Join us for our amazing conference, hosted by the Association for Humanist Sociology, in Mexico City from November 2-6. Actively accepting submissions! We look forward to seeing you! More information can be found on our website at humanist-sociology.org
Janine Schipper, Professor, Northern Arizona University
Personal Reflexive Statement:
My approach to humanistic sociology has been largely shaped by the teachings of Thich Nhat Hanh. His essential teaching, to use the insights of mindfulness to inspire social change, has impacted my teaching, research, and writing. I assign Nhat Hanh’s books as the final reading in most of the courses I teach. Whether teaching Introductory Sociology, Social Problems, Environmental Sociology, Medical Sociology, or Consciousness and Society, Nhat Hanh offers deep insights and tangible approaches to addressing our deepest social problems. My research and writing have also been strongly influenced by Nhat Hanh. In 2018 I co-published a book entitled, Teaching with Compassion: An Educator’s Oath to Teach from the Heart (Rowman and Littlefield). The book was heavily influenced by Nhat Hanh and one reader remarked that reading it was like taking a walk in the park with Thich Nhat Hanh. I can’t imagine a greater compliment.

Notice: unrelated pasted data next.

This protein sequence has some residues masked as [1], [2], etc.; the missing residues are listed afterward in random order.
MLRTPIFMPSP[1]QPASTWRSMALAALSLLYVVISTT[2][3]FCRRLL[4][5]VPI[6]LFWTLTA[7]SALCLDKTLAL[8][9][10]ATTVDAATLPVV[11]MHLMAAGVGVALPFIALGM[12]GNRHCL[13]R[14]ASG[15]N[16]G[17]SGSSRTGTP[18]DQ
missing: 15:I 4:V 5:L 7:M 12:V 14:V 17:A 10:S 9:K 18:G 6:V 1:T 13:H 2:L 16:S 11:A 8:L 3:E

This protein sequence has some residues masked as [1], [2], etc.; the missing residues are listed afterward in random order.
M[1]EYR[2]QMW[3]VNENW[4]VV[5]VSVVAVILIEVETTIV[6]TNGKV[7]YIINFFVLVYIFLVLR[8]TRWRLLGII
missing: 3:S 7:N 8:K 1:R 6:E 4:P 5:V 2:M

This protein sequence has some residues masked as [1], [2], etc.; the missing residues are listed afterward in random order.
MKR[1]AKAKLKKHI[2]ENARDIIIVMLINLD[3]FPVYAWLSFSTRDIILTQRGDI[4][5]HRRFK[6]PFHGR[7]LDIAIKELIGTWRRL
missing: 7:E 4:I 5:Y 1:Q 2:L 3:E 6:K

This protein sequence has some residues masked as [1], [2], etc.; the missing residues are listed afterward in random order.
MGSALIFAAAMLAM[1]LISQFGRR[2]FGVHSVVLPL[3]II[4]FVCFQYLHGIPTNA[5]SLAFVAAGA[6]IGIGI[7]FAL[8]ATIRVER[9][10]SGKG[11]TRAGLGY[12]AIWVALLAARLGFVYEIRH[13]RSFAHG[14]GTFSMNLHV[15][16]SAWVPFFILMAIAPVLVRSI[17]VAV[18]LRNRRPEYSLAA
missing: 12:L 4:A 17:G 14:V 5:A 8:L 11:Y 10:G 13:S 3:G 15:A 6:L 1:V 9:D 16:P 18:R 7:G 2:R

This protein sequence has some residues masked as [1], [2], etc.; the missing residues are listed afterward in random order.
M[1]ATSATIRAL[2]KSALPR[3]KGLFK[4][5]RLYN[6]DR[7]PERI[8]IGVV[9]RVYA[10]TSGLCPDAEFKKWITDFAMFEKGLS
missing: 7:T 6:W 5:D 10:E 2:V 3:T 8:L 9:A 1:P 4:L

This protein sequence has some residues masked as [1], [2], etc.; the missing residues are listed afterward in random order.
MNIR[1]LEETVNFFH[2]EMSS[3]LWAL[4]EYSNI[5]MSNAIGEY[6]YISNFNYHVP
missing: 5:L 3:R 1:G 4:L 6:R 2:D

Reflecting on Thich Nhat Hanh
Respectful of countless Buddhas,
I calmly light this candle,
Brightening the face of the Earth (1)
Thich Nhat Hanh, affectionately known as Thay by his students, passed away last week. I want to honor his life, pay tribute to him, and share how my life has been deeply impacted by his. I light a candle as I recite one of Thay’s gathas (mindfulness versus). I surround myself with his books, feeling that in doing so, I’m bringing him closer to me.
I feel overwhelmed. It’s hard to put into words 32 years of learning from this gentle Zen monk from Vietnam, whose dedication to alleviating suffering through present moment awareness has touched countless lives. How do I begin writing about someone who Dr. Martin Luther King, Jr. nominated for the Nobel Peace Prize in 1967, whose Engaged Buddhism influenced the American Peace Movement, and who has been described as a gift to humanity? I wonder what Thay would say. How would Thay advise me to begin?
Breathing in, I know I am breathing in.
Breathing out, I know I am breathing out.
Breathing in, I dwell deeply in the present moment
Breathing out, I know this is a wonderful moment (2)